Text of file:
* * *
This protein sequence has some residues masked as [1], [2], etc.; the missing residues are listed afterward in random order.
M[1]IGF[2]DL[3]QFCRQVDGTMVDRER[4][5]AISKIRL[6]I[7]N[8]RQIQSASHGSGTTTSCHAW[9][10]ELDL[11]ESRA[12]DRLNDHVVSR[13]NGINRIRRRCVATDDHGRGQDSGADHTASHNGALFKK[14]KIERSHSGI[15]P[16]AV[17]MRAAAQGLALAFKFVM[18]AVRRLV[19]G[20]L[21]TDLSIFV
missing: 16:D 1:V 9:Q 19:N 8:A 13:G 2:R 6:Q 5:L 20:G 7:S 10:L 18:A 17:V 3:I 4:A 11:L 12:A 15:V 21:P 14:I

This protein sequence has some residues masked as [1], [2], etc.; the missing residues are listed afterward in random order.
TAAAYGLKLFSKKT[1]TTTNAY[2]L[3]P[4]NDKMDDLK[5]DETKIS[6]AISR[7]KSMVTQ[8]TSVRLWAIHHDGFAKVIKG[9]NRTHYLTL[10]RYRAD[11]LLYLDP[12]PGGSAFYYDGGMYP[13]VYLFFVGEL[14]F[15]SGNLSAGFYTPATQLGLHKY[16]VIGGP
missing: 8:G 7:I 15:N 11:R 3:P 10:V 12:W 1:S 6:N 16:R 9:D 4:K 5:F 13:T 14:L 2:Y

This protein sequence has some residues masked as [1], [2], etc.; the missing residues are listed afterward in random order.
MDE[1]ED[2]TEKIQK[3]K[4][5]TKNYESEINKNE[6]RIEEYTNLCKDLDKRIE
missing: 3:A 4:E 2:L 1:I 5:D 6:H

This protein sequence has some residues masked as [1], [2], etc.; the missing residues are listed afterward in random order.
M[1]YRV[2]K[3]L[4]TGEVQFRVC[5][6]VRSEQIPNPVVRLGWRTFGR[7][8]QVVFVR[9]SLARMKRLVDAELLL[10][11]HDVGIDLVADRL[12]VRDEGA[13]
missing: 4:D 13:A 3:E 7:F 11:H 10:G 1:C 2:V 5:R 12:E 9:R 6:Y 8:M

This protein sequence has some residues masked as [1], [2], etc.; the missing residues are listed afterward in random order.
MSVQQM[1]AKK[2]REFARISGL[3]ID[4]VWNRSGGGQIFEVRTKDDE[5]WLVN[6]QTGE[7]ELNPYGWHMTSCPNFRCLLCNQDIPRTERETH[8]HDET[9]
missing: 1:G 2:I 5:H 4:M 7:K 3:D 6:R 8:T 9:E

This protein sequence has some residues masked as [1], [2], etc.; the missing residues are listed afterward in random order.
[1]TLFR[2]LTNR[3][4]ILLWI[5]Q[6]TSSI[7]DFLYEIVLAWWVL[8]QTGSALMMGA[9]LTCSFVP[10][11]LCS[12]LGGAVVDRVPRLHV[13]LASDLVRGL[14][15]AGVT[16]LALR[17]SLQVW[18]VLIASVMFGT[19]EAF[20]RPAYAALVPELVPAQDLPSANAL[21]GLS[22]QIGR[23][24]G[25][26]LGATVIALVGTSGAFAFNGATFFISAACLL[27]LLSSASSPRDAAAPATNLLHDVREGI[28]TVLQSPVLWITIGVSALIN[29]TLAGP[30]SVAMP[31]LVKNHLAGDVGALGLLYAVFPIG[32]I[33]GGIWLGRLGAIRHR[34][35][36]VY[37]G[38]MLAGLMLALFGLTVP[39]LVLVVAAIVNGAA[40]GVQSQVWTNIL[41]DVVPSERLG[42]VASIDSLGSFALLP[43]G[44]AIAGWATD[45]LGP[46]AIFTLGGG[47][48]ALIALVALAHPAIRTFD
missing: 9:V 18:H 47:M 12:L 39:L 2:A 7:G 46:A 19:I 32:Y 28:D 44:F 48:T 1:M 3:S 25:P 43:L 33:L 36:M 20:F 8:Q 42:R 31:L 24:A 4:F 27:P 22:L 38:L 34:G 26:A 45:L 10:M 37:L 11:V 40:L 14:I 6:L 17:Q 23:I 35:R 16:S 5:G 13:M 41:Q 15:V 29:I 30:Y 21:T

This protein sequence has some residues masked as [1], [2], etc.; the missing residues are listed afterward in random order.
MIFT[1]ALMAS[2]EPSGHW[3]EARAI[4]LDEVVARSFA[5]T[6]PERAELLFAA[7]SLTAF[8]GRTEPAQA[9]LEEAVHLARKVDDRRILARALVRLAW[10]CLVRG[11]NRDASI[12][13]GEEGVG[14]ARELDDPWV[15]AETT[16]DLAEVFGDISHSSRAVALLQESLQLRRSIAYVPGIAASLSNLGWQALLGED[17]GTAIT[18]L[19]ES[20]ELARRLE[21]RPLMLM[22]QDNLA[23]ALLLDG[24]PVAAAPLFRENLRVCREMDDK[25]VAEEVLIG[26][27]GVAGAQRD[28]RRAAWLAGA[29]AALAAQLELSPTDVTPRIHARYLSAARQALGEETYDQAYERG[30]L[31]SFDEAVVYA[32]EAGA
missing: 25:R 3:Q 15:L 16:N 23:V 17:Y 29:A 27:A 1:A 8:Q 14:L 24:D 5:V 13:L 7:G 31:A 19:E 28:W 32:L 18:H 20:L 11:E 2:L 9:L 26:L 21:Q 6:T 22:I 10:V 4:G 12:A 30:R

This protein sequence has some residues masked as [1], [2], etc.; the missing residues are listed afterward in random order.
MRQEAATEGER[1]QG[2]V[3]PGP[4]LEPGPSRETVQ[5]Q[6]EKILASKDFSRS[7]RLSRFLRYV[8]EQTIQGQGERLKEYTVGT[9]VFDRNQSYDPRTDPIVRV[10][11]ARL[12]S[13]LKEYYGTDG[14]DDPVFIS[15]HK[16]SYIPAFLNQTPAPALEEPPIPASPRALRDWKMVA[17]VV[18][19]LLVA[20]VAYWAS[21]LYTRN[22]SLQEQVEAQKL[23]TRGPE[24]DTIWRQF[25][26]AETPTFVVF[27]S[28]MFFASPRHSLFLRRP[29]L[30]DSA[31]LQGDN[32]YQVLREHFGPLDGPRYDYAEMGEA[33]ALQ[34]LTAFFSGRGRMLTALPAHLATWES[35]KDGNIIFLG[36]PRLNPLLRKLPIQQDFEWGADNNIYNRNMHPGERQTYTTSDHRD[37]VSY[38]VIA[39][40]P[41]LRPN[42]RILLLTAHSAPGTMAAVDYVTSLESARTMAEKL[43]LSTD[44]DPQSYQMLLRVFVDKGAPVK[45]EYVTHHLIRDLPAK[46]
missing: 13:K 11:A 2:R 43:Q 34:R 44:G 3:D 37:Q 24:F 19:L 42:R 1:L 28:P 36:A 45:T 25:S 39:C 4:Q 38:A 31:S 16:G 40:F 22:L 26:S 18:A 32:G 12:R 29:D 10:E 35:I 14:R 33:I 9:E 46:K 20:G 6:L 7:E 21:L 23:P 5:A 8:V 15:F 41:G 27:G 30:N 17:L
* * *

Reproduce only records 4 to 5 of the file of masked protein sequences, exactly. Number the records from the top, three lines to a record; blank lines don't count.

This protein sequence has some residues masked as [1], [2], etc.; the missing residues are listed afterward in random order.
M[1]YRV[2]K[3]L[4]TGEVQFRVC[5][6]VRSEQIPNPVVRLGWRTFGR[7][8]QVVFVR[9]SLARMKRLVDAELLL[10][11]HDVGIDLVADRL[12]VRDEGA[13]
missing: 4:D 13:A 3:E 7:F 11:H 10:G 1:C 2:V 5:R 12:E 9:R 6:Y 8:M

This protein sequence has some residues masked as [1], [2], etc.; the missing residues are listed afterward in random order.
MSVQQM[1]AKK[2]REFARISGL[3]ID[4]VWNRSGGGQIFEVRTKDDE[5]WLVN[6]QTGE[7]ELNPYGWHMTSCPNFRCLLCNQDIPRTERETH[8]HDET[9]
missing: 1:G 2:I 5:H 4:M 7:K 3:D 6:R 8:T 9:E